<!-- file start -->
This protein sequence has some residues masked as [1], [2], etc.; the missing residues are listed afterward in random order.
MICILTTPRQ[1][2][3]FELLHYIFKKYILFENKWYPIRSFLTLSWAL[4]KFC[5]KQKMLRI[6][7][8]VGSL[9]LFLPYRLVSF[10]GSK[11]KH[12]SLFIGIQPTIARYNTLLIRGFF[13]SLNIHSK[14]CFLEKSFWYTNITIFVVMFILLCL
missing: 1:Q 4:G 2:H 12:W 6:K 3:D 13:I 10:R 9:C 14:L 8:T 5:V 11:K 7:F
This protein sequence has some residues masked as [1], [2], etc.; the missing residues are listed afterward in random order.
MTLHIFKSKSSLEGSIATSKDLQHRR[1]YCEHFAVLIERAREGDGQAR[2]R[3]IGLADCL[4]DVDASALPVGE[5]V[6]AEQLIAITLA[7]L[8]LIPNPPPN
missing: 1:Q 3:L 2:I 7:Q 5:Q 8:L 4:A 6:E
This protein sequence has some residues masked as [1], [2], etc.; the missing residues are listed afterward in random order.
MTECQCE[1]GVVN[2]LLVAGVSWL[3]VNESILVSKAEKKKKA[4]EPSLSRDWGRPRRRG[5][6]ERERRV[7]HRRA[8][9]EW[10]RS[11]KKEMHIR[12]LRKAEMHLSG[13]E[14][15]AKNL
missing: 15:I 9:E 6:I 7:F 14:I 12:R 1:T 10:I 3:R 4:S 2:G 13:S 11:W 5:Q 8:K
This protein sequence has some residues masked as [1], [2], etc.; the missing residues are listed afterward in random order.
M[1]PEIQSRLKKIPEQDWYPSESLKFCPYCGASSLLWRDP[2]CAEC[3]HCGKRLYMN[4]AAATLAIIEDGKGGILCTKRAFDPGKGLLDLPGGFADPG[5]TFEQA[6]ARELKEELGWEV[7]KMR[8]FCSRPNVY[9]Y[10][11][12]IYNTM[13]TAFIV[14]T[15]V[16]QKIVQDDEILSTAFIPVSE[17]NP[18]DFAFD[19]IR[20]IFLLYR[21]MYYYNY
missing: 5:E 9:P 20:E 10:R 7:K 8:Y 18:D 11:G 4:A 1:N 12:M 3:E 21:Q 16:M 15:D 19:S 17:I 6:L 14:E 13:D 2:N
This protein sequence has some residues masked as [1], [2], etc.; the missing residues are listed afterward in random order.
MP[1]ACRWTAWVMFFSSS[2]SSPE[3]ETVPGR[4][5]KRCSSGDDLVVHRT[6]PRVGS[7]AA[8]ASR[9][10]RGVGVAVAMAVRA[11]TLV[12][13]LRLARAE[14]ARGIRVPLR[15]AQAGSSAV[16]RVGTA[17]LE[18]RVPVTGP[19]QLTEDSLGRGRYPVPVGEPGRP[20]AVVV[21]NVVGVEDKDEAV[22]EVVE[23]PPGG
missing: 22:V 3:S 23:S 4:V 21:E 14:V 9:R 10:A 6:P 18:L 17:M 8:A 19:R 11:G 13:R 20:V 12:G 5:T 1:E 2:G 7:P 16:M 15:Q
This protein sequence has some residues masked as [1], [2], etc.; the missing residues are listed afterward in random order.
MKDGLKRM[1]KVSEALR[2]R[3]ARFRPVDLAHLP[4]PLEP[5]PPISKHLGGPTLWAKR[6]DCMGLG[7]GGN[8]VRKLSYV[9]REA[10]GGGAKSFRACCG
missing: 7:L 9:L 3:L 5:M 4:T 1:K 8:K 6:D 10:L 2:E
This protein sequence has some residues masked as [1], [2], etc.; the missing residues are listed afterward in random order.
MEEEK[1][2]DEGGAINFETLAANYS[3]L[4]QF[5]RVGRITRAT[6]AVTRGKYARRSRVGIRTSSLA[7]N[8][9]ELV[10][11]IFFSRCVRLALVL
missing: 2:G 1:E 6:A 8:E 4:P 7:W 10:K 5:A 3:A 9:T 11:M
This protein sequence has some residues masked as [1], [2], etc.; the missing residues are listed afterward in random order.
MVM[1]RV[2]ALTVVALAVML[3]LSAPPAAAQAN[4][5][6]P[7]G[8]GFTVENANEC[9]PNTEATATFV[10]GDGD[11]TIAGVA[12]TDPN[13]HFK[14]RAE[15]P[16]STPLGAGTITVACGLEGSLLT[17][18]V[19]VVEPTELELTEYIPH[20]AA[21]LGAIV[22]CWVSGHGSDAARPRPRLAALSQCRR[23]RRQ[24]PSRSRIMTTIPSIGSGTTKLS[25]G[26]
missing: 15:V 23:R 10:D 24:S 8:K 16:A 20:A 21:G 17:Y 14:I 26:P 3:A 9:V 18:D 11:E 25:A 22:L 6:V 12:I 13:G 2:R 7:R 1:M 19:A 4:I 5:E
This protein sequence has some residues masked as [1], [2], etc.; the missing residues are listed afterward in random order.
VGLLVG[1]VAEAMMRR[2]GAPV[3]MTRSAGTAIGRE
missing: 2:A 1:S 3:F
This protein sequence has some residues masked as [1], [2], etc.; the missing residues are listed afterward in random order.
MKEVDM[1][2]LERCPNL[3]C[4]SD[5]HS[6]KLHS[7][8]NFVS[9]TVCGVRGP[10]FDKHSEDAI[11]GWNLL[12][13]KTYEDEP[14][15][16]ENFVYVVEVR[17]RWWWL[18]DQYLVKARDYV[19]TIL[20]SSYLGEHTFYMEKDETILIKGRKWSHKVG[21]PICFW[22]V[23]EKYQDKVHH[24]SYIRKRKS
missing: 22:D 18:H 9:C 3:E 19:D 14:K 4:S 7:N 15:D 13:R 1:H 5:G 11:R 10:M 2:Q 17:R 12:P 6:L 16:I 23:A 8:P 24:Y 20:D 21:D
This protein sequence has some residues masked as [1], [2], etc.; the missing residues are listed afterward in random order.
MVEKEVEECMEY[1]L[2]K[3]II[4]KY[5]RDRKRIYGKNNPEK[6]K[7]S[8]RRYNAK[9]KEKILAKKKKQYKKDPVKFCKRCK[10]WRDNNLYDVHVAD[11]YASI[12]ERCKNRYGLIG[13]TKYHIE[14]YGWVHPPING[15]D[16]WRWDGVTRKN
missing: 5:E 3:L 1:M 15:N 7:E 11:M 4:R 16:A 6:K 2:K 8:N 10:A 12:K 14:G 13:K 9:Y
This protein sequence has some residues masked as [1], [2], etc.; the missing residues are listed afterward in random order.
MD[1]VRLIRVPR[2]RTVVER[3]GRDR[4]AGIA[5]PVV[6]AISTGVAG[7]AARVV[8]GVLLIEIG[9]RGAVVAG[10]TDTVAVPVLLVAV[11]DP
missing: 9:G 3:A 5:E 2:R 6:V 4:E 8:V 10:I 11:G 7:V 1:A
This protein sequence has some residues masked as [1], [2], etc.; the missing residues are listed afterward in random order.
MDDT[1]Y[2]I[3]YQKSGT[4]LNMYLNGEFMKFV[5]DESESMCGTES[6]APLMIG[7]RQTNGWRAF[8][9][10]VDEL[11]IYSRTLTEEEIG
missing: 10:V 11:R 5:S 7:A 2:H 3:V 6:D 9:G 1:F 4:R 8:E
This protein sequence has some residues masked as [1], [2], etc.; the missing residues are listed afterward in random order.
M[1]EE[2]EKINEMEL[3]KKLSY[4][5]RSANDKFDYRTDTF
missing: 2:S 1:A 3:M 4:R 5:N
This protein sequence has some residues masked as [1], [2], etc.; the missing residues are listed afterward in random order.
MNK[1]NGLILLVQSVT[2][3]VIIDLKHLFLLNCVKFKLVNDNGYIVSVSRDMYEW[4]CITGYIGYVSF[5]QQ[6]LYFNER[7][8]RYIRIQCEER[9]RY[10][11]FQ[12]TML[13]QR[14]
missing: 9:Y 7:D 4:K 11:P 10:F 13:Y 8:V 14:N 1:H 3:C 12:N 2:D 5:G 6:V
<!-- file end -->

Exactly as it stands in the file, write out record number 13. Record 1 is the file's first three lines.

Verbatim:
This protein sequence has some residues masked as [1], [2], etc.; the missing residues are listed afterward in random order.
MDDT[1]Y[2]I[3]YQKSGT[4]LNMYLNGEFMKFV[5]DESESMCGTES[6]APLMIG[7]RQTNGWRAF[8][9][10]VDEL[11]IYSRTLTEEEIG
missing: 10:V 11:R 5:S 7:A 2:H 3:V 6:D 9:G 1:F 4:R 8:E